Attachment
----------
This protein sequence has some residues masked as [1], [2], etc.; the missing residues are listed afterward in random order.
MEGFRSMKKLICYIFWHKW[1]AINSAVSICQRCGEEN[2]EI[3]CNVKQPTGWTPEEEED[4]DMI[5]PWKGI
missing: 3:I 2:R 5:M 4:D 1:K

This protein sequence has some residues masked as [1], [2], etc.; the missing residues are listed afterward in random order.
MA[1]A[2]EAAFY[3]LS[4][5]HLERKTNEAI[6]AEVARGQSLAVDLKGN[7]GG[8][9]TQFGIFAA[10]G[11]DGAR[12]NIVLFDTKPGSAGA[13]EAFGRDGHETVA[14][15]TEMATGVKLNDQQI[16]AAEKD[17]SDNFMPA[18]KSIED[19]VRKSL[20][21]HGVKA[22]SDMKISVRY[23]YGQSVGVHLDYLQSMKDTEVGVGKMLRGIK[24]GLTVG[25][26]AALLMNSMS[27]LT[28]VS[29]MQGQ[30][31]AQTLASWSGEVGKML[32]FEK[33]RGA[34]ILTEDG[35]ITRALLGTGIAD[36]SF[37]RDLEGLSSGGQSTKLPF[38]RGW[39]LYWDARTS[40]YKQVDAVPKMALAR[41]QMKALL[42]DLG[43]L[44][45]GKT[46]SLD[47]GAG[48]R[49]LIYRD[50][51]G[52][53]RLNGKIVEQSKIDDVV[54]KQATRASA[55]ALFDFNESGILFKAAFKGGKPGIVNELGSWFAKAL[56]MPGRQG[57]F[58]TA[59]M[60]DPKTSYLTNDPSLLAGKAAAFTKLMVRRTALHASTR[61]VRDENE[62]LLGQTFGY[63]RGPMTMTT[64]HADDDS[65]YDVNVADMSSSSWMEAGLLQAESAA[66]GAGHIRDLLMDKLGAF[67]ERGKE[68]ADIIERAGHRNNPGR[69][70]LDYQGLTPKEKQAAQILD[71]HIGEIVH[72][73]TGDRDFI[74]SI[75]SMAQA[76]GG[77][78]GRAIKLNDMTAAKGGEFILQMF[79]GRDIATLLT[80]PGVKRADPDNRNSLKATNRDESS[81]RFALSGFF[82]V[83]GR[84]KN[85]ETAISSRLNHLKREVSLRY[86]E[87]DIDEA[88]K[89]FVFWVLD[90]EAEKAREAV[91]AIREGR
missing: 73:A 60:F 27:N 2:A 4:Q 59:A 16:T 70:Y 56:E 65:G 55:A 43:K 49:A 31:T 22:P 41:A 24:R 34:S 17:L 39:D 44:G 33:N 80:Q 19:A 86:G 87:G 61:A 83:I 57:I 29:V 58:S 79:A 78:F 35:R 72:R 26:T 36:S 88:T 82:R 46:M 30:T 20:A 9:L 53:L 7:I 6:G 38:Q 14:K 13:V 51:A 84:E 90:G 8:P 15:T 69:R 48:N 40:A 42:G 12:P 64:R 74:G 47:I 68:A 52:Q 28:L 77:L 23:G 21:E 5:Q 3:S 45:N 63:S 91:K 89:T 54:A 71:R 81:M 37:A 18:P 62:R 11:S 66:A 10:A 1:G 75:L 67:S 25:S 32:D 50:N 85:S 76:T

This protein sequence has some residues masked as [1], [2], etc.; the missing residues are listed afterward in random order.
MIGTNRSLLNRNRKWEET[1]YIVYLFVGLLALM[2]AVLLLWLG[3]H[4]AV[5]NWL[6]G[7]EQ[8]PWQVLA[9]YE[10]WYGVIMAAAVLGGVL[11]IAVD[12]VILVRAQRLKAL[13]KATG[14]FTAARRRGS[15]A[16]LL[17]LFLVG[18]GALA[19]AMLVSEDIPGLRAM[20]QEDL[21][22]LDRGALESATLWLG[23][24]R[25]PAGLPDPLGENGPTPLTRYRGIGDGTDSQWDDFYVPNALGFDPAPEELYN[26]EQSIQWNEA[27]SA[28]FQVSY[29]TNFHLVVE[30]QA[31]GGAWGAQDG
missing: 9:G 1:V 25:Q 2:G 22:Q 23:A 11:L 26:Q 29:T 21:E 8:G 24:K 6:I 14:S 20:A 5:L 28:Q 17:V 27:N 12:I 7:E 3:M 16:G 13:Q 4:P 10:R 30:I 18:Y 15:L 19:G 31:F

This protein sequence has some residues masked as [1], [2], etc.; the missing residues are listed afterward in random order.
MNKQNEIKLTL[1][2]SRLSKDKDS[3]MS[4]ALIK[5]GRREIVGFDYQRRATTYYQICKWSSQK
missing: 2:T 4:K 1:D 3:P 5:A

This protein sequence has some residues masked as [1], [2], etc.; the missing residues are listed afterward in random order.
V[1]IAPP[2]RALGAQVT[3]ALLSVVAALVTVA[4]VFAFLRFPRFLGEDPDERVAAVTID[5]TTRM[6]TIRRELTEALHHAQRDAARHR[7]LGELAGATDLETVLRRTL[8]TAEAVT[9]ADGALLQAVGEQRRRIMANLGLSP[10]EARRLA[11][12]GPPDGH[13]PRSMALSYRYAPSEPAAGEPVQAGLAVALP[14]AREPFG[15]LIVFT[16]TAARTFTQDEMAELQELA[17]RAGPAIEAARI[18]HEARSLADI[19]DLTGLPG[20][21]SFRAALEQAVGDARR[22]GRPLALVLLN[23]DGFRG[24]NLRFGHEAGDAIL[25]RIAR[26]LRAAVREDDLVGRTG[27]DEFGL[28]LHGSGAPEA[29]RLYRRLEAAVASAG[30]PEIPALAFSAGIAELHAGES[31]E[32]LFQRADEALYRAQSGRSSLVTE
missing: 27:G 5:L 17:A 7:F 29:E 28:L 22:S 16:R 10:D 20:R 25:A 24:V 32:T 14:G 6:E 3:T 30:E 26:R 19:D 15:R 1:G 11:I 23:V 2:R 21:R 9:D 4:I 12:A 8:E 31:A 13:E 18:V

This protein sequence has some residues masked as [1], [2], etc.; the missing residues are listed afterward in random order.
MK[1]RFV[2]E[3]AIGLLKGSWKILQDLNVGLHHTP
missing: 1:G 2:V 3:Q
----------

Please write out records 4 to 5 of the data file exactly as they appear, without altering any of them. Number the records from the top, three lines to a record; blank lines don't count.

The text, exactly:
This protein sequence has some residues masked as [1], [2], etc.; the missing residues are listed afterward in random order.
MNKQNEIKLTL[1][2]SRLSKDKDS[3]MS[4]ALIK[5]GRREIVGFDYQRRATTYYQICKWSSQK
missing: 2:T 4:K 1:D 3:P 5:A

This protein sequence has some residues masked as [1], [2], etc.; the missing residues are listed afterward in random order.
V[1]IAPP[2]RALGAQVT[3]ALLSVVAALVTVA[4]VFAFLRFPRFLGEDPDERVAAVTID[5]TTRM[6]TIRRELTEALHHAQRDAARHR[7]LGELAGATDLETVLRRTL[8]TAEAVT[9]ADGALLQAVGEQRRRIMANLGLSP[10]EARRLA[11][12]GPPDGH[13]PRSMALSYRYAPSEPAAGEPVQAGLAVALP[14]AREPFG[15]LIVFT[16]TAARTFTQDEMAELQELA[17]RAGPAIEAARI[18]HEARSLADI[19]DLTGLPG[20][21]SFRAALEQAVGDARR[22]GRPLALVLLN[23]DGFRG[24]NLRFGHEAGDAIL[25]RIAR[26]LRAAVREDDLVGRTG[27]DEFGL[28]LHGSGAPEA[29]RLYRRLEAAVASAG[30]PEIPALAFSAGIAELHAGES[31]E[32]LFQRADEALYRAQSGRSSLVTE
missing: 27:G 5:L 17:A 7:F 29:E 28:L 22:S 16:R 10:D 20:R 25:A 24:V 32:T 14:G 6:E 3:T 30:E 26:R 19:D 15:R 1:G 11:I 23:V 2:R 21:R 9:D 4:I 12:A 8:E 31:A 13:E 18:V